Here's the real reason why your t-shirts get all those annoying little holes in them
Moving out teaches you many things: how to pimp up two-minute noodles to make them a completely nutritional meal, being extra resourceful with plates in order to minimise washing-up time, and realising that having a clean room really does just make everything better.
But one thing not many of us have figured out is where those tiny, stupidly annoying, little holes in your t-shirt come from.
You know it's not because you've ripped it, it's not because of moths, and not because of how you're washing it. So what is it? Weirdly enough, it's all thanks to friction.
Most of the little holes you get in your t-shirt happen at the front towards the bottom, right? Well, that's probably because your shirt is rubbing against the button on your jeans or against your belt buckle. Not to mention the fact that you probably cause further friction when you lean against the kitchen counter when making a cup of tea, push a pram or wear a seatbelt.
It might all sound like a bit of a boring revelation, but you'd be surprised to hear the real reason your t-shirts get those tiny holes has been a hot topic of discussion lately. It's thanks to a clothing expert speaking all about it to Today.
Bayard Winthrop, CEO of American Giant, revealed the bottom of the shirt "is a primary abrasion point."
"The fabric there is (rubbing) against the hardware: your belt, the tops of your jeans, all points of wear. The friction, repeated over time, has caused the fabric to deteriorate."
You might also get the little holes around your shoulders. Again, this is probably because the fabric is rubbing against something – like bags or backpack shoulder straps – which, over time, helps create those little holes.
Ultimately, it comes down to the fact that you're probably buying el-cheapo products because you think "eh, it's just a basic t-shirt, no need to splash out". But if you're constantly having to throw them out and buy new ones because you can't quite embrace the tiny holes as part of your ~aesthetic~, you're not really saving much money in the long run, are you?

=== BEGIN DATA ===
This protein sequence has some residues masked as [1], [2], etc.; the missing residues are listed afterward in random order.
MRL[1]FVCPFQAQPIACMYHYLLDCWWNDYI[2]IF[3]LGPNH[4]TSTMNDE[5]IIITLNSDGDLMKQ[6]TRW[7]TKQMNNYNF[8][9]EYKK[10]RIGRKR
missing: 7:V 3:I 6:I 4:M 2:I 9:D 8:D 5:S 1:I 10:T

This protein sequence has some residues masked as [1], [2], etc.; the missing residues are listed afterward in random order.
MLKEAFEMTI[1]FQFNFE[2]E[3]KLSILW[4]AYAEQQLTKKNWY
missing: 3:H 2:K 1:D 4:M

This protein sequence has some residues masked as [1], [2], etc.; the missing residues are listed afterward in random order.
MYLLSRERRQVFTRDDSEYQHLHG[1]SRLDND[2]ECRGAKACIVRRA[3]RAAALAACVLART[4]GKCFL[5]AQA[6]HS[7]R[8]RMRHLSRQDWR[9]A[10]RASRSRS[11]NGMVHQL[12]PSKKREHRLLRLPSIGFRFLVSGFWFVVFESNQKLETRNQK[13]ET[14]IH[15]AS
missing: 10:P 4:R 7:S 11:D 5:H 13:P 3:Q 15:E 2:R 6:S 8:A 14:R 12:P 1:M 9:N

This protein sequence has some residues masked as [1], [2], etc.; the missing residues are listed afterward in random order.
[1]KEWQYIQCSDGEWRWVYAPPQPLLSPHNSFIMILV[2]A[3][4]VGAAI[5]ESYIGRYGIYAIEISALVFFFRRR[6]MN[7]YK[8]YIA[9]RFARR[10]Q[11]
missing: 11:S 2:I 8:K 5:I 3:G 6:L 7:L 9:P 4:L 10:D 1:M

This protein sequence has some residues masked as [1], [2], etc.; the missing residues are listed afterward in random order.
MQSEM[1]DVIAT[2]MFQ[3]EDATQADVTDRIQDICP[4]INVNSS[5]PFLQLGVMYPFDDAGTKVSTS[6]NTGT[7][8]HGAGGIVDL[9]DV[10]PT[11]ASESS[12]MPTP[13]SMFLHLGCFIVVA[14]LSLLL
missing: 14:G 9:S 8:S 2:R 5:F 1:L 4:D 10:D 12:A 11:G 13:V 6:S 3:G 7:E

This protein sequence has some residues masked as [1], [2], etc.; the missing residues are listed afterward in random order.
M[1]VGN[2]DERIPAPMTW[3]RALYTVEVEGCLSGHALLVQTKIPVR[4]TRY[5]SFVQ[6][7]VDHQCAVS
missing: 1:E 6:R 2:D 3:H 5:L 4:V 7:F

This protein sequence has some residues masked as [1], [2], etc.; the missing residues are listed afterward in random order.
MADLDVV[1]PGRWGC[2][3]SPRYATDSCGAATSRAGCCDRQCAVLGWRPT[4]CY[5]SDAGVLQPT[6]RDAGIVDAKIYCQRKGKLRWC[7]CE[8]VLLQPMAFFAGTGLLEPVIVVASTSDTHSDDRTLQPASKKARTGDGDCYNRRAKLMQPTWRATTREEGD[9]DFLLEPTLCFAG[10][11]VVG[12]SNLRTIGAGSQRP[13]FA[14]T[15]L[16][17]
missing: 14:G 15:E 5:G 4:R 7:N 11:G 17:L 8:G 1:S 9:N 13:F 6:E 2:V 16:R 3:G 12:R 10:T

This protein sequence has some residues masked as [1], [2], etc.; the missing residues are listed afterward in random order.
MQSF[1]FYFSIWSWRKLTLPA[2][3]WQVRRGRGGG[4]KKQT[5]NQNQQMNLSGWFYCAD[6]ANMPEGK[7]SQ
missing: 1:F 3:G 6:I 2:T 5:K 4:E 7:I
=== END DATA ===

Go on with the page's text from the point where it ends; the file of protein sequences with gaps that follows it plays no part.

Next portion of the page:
Winthrop went on to say that poor quality fabric is also one of the key reasons you get holes. "The real culprit here is often the T-shirt fabric itself. The garment itself might be produced as cheaply as possible, cutting costs where possible," he said.
I mean, it shouldn't really come as a surprise. Instead of a looking at price tags, you should be looking for the type of cotton and whether it's a good quality.
"Look for brands that call out what type of cotton they are using — a longer fibre length is a good sign — and how the garment is constructed," Winthrop said.
Most high-quality cottons will have a name (Pima or Egyptian cotton are good), making it easier to tell whether it's going to be a durable material or something that turns into a flimsy version of its former self after one wash. Make sure it's 100 per cent cotton too, to avoid the fibres being mixed with cheap polyester materials or stretchier ones that will make holes even more likely to appear.
So, to round up this lengthy laundry lesson: stop buying cheap t-shirts and know that choosing to wear a belt might come at the risk of getting those annoying little holes.